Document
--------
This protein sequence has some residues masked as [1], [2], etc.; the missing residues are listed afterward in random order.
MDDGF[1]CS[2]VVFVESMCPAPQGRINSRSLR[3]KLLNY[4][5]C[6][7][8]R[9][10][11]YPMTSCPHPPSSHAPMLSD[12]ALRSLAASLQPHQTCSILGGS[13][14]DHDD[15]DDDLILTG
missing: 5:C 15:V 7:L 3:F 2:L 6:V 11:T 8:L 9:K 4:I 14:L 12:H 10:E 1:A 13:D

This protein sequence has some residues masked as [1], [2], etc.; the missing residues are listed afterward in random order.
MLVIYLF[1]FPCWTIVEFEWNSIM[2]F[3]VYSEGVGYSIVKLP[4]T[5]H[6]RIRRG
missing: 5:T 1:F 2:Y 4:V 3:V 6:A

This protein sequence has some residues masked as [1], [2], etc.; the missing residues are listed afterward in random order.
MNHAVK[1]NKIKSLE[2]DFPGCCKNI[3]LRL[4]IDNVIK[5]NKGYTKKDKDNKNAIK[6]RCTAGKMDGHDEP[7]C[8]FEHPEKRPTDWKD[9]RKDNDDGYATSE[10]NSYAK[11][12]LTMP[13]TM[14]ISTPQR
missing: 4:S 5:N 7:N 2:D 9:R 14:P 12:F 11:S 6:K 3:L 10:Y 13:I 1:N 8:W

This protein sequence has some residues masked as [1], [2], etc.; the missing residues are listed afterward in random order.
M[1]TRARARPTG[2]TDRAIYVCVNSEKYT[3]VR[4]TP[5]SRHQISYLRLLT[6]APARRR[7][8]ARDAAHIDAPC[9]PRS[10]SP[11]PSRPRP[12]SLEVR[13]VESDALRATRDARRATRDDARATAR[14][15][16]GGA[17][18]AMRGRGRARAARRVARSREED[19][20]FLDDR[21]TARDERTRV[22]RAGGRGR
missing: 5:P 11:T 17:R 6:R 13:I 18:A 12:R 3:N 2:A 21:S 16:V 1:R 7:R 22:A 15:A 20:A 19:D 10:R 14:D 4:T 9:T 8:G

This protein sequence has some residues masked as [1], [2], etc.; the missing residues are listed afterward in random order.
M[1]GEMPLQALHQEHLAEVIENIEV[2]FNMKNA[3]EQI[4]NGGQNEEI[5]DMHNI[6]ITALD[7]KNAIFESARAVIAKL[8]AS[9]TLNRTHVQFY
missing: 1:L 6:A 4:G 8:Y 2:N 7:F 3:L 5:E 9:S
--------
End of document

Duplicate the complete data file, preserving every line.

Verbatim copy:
This protein sequence has some residues masked as [1], [2], etc.; the missing residues are listed afterward in random order.
MDDGF[1]CS[2]VVFVESMCPAPQGRINSRSLR[3]KLLNY[4][5]C[6][7][8]R[9][10][11]YPMTSCPHPPSSHAPMLSD[12]ALRSLAASLQPHQTCSILGGS[13][14]DHDD[15]DDDLILTG
missing: 5:C 15:V 7:L 3:F 2:L 6:V 11:T 8:L 9:K 4:I 14:L 12:H 10:E 1:A 13:D

This protein sequence has some residues masked as [1], [2], etc.; the missing residues are listed afterward in random order.
MLVIYLF[1]FPCWTIVEFEWNSIM[2]F[3]VYSEGVGYSIVKLP[4]T[5]H[6]RIRRG
missing: 5:T 1:F 2:Y 4:V 3:V 6:A

This protein sequence has some residues masked as [1], [2], etc.; the missing residues are listed afterward in random order.
MNHAVK[1]NKIKSLE[2]DFPGCCKNI[3]LRL[4]IDNVIK[5]NKGYTKKDKDNKNAIK[6]RCTAGKMDGHDEP[7]C[8]FEHPEKRPTDWKD[9]RKDNDDGYATSE[10]NSYAK[11][12]LTMP[13]TM[14]ISTPQR
missing: 4:S 5:N 7:N 2:D 9:R 14:P 12:F 11:S 6:K 3:L 10:Y 13:I 1:N 8:W

This protein sequence has some residues masked as [1], [2], etc.; the missing residues are listed afterward in random order.
M[1]TRARARPTG[2]TDRAIYVCVNSEKYT[3]VR[4]TP[5]SRHQISYLRLLT[6]APARRR[7][8]ARDAAHIDAPC[9]PRS[10]SP[11]PSRPRP[12]SLEVR[13]VESDALRATRDARRATRDDARATAR[14][15][16]GGA[17][18]AMRGRGRARAARRVARSREED[19][20]FLDDR[21]TARDERTRV[22]RAGGRGR
missing: 5:P 11:T 17:R 6:R 13:I 18:A 12:R 3:N 2:A 21:S 16:V 1:R 7:R 22:A 15:A 20:A 19:D 10:R 14:D 4:T 9:T 8:G

This protein sequence has some residues masked as [1], [2], etc.; the missing residues are listed afterward in random order.
M[1]GEMPLQALHQEHLAEVIENIEV[2]FNMKNA[3]EQI[4]NGGQNEEI[5]DMHNI[6]ITALD[7]KNAIFESARAVIAKL[8]AS[9]TLNRTHVQFY
missing: 1:L 6:A 4:G 8:Y 2:N 7:F 3:L 5:E 9:S